Dust containing chemicals is also generated during knitting or weaving operations, which when collected by air pollution control devices or by floor sweepings is a significant solid waste. During slashing operations, residue left in sizing agent or other chemical agent containers may be a source of chemicals. Fugitive emissions are most likely to result from slashing and drying operations when chemicals, such as methanol, evaporate. In wet processing, chemical agents, such as dyes, pigments, strength agents, and flame resistors are applied through a water-intensive process. Synthetic materials may be desized and scoured prior to dyeing or printing. After preparation for wet processing, dyeing or printing can occur, followed by rinsing, drying, or heat setting. Printing operations typically do not use water.

The final wet processing step is mechanical and chemical finishing; these operations are used to improve appearance, texture, and performance of the fabric. Dye application includes various dye types and methods. Dyes can be fixed to the textile chemically and/or physically. Dyes may be bonded to the fabric or precipitated by removal of a dye solubilizing agent. Color can be affixed through the use of pigments, solvents, and resin binders. For the textile industry, wet processing operations are significant sources of chemical release. Typical chemicals include ammonia, certain glycol ethers, and methyl ethyl ketone. Alkaline or solvent solutions are used during scouring.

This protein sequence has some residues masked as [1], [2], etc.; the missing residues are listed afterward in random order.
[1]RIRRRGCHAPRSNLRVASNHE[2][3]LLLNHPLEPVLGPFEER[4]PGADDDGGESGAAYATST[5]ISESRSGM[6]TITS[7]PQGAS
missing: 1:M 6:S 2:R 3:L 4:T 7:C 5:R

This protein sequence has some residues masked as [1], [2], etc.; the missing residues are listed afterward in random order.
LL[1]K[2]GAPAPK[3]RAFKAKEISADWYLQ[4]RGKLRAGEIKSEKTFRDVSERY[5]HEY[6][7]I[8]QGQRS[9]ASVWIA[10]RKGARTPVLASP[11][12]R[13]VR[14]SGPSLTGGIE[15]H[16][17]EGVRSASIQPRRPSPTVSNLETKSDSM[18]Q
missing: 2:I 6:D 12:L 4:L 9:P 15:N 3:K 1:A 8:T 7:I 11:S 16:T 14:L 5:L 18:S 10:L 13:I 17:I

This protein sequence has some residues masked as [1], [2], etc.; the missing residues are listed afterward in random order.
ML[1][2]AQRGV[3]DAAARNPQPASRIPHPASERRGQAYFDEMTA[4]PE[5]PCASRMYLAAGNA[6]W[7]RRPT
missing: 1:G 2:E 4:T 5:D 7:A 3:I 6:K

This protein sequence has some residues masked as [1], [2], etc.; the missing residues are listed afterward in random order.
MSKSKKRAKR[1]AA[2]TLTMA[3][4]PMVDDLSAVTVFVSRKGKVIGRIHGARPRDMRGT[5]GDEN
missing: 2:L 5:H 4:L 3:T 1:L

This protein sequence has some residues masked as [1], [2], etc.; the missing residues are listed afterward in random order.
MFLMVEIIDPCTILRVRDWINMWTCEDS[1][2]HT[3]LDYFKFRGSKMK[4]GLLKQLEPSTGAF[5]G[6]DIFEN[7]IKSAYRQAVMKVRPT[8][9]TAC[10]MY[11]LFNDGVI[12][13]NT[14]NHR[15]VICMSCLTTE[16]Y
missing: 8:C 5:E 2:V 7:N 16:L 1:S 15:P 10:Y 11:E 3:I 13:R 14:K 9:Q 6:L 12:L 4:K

Solvents, although used in the past, are being replaced with aqueous chemicals. Bleaching agents and other chemical e-mail: nreddy. [email protected] com D. Narasimha Reddy 4/11 additives are used during bleaching operations, however, these are usually not chemicals. Acids are used for neutralizing remaining caustic soda during mercerizing operations. During dyeing or printing operations, chemicals such as solubilizing agents, dye carriers, salts, and fixing agents may be employed to speed the process or enhance the process effects. Chemicals used during finishing operations include optical brighteners, softeners, and flame resistant chemicals. Effluents are generated from spent process baths, solutions, and rinses.

Process effluents include spent sizing solutions, scouring and dyeing baths, cleaning rinses, dyeing rinses, textile cleaning water, and mercerizing operations. Chemicals in textile effluents include dyes, pigments, and salts. Salts present in process effluents may be either raw materials (e. g. , metal compound salts) or byproducts from neutralization or other chemical reactions (e. g. , nitrate compounds). Metal compounds such as copper compounds and chromium compounds are also commonly present. Other sources include equipment cleaning wastewater, container cleaning wastewater, and used lubricants and other machine operating aids. Cleaning solvents may become part of the wastewater after scouring operations and equipment cleaning.